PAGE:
It was one of those GDEs (Greatest-Day’s-Ever).
It’s not often in life where you can meet the people who have written your academic textbooks, but my kids had just that opportunity as we attended a lecture with James Loewen. This is why I love homeschooling, and we’ve followed Loewen since I first heard about his book, Lies My Teacher Told Me.
This outing was perfect for me this week as my German colleague and I had a great time discussing history and compared a few interesting things about our countries.
1.) He noted that Germany has always taught its citizens about the Holocaust in an effort to acknowledge past sins and they have a desire never to see such a horrible atrocity happen again. I told him that I have a history book that I bought to use as a supplemental text this last year and there is no mention of slavery. The majority of people in this country know very little about the institution of slavery beyond its existence and could care less.
2.) Speaking of silence, Detroit had its version of the Berlin Wall as well. The “Detroit Race Wall” was created to be a physical barrier dividing whites and blacks. As an NPR story noted, “”And the developer who wanted to develop in this area was told no by the FHA,” Horner says. “Because it was considered to be too close to an African-American neighborhood. And so the solution that the developer came up with was to build a 6-foot-high wall that runs for about three long city blocks.” This truly was a symbol of Jim Crow North.
3.) Loewen has also done extensive research on Sundown towns. Sundown-towns required blacks to be out of town or face death by, you guessed it, sundown. Loewen told civilrights.org, “Well, the suburbs were all white for sundown policies, and this is clear after you read my book. So maybe there is some way to go after that decision and get it re-adjudicated. Certainly, that decision has left Detroit and the Detroit metropolitan area screwed to this day. And Detroit is the most segregated metropolitan area, it has the most downtown abandonment, and it had until the last five years the most sundown towns. Many of them have just recently broken and black folks can now live safely in at least three of the five Grosse Points, for instance, and in Dearborn, and in some of the others. But the damage has been done over the last several decades.” – http://www.civilrights.org/resources/bookclub/loewen-interview.html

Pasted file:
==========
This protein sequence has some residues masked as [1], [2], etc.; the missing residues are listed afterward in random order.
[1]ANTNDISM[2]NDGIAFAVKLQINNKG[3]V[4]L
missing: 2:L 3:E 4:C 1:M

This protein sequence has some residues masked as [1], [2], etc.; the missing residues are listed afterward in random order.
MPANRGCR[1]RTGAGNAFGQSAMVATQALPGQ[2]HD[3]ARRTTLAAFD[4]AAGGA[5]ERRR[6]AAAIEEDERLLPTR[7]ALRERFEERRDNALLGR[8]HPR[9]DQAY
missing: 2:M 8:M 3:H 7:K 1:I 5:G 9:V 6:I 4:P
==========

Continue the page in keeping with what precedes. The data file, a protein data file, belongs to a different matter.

4.) Loewen made dad right. CSD’s, you have to love that! He spoke of the importance of talking to people in order to find out real history. Young people today are far more text-savvy than they are book-savvy. Performing original research and interviews is becoming a lost skill, but it is vital in finding out the truth that (unlike Germany) our country has determined to suppress and modify in an effort to maintain a system of white supremacy. I’ve encouraged all of you to talk to your parents and friends about your past and race relations, because whether you realize it or not, it has shaped you. That past has shaped Detroit and if you live or lived in Michigan, Detroit shaped you.
It was truly a great night and the only down-side…my daughter didn’t bring the book so we could get it signed!
Oh well, it was still the Greatest Day Ever.
You can find out more about James Loewen at: